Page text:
I recently completed a project on humor, theology, and feminism. If it’s sounds absurd, it is; but I think Christianity is in need of a little absurdity from time to time to break up the severity of its dogma. Below is a brief excerpt:
Humor was largely considered an affront to the sacred in the early Christian tradition, a troublesome interruption to the serious business of God and religion. A survey of the church father’s writings provides little to no evidence of the use of humor, let alone the merits of its resultant laughter. One brief example of humor’s denigration comes from a passage from the Rule of St. Benedict: “We absolutely condemn in all places any vulgarity and gossip and talk lending to laughter.”
Interestingly, those characteristics of humor considered sinful or devilish were often the very characteristics of feminine discourse and behavior. Frivolity, pleasure, gossip, and laughter were, after all, considered the excesses of women who were often trivialized by their association with idle talk, a descriptor attached even to the testimony of the women who first witnessed the empty tomb (Luke 24:11).
But if the feminine quality of discourse was so inconsequential, why was it considered dangerous enough to be excluded from church life? While women’s humor has long been unrecognized in the Christian tradition, when it does break-through it is often quickly marked as inappropriate, a blemish on female virtue. Especially during the 1950’s and earlier, funny women of many traditions were considered loose or of ill repute. One suggestion is that the humorless Christian ideal was largely indebted to Platonic philosophy in which “intemperance, irrationality and immoderate emotional responses” threatened “both rationality and the governance of the state.”
Humor was and still is considered dangerous to regimes of totalitarians, even those institutions who claim to be in favor of the totalitarianism of God’s reign. For with humor comes the threat of fluidity, a danger to the social order made especially potent when in the hands of those who are already fearfully regulated.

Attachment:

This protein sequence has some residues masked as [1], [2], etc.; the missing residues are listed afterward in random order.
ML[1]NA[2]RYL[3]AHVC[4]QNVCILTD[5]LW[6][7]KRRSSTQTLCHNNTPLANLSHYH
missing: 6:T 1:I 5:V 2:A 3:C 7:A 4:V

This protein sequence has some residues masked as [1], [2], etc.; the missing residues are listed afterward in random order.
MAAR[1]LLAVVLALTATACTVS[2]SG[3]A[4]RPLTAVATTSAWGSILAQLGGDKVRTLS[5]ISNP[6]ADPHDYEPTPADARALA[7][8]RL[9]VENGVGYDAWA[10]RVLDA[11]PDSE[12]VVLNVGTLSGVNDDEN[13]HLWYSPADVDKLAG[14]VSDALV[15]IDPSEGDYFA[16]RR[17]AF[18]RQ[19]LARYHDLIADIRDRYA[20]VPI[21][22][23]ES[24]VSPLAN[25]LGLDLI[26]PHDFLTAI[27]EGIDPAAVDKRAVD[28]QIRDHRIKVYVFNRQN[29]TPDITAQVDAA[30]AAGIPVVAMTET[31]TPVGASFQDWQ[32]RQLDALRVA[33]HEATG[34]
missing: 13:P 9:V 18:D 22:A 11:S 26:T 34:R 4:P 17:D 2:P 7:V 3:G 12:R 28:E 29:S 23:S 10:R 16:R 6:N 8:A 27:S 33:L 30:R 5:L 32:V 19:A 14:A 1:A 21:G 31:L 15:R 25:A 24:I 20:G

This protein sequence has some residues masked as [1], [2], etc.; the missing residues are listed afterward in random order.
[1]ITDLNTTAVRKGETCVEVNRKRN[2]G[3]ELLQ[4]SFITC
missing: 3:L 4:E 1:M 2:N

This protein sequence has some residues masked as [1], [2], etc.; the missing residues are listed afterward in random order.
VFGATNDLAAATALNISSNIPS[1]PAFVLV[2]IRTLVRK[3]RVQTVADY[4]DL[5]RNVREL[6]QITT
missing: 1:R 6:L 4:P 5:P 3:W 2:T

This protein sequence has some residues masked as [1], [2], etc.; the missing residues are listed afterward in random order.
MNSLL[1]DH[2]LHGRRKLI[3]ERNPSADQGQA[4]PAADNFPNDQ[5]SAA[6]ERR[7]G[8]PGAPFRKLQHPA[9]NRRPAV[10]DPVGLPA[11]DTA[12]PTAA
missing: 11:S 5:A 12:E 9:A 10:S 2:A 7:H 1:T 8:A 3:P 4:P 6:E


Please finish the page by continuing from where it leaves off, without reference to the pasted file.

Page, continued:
In an interview in the Christian Century with pastor and comedian Susan Sparks, she comments, “Power and humor are not friends. Humor breaks us open, reveals and brings in new perspectives. If we laugh in holy realms, it suggests there may be some wiggle room in the dogma.”
It is not that dogma becomes demonized altogether by humor but that it does not become solidified as the only authoritative way of speaking theologically. In contrast, laughter offers a more democratic pathway toward the divine by nature of its extra-linguistic characteristic available to all of creation. If one has ever tried to repress the shoulder shaking giggles during an otherwise serious event, he or she knows the uncontrollable (and socially dangerous) quality of laughter’s (dis)rupture. It cannot be contained or quantified or regulated with the disapproving smack of one’s mother or the glare of one’s neighbor.
Humor sustains us in a journey that when walked in the footsteps of Christ promises the paradox of suffering and thriving, dying and finding new life. As Simone Wiel wrote, “Contradiction is a lever of transcendence.”
While anger surely has its place in the spiritual life, when oiled by the dampness of humor, it is transformed into a holy anger that rightly both laughs and laments over the life of liminality.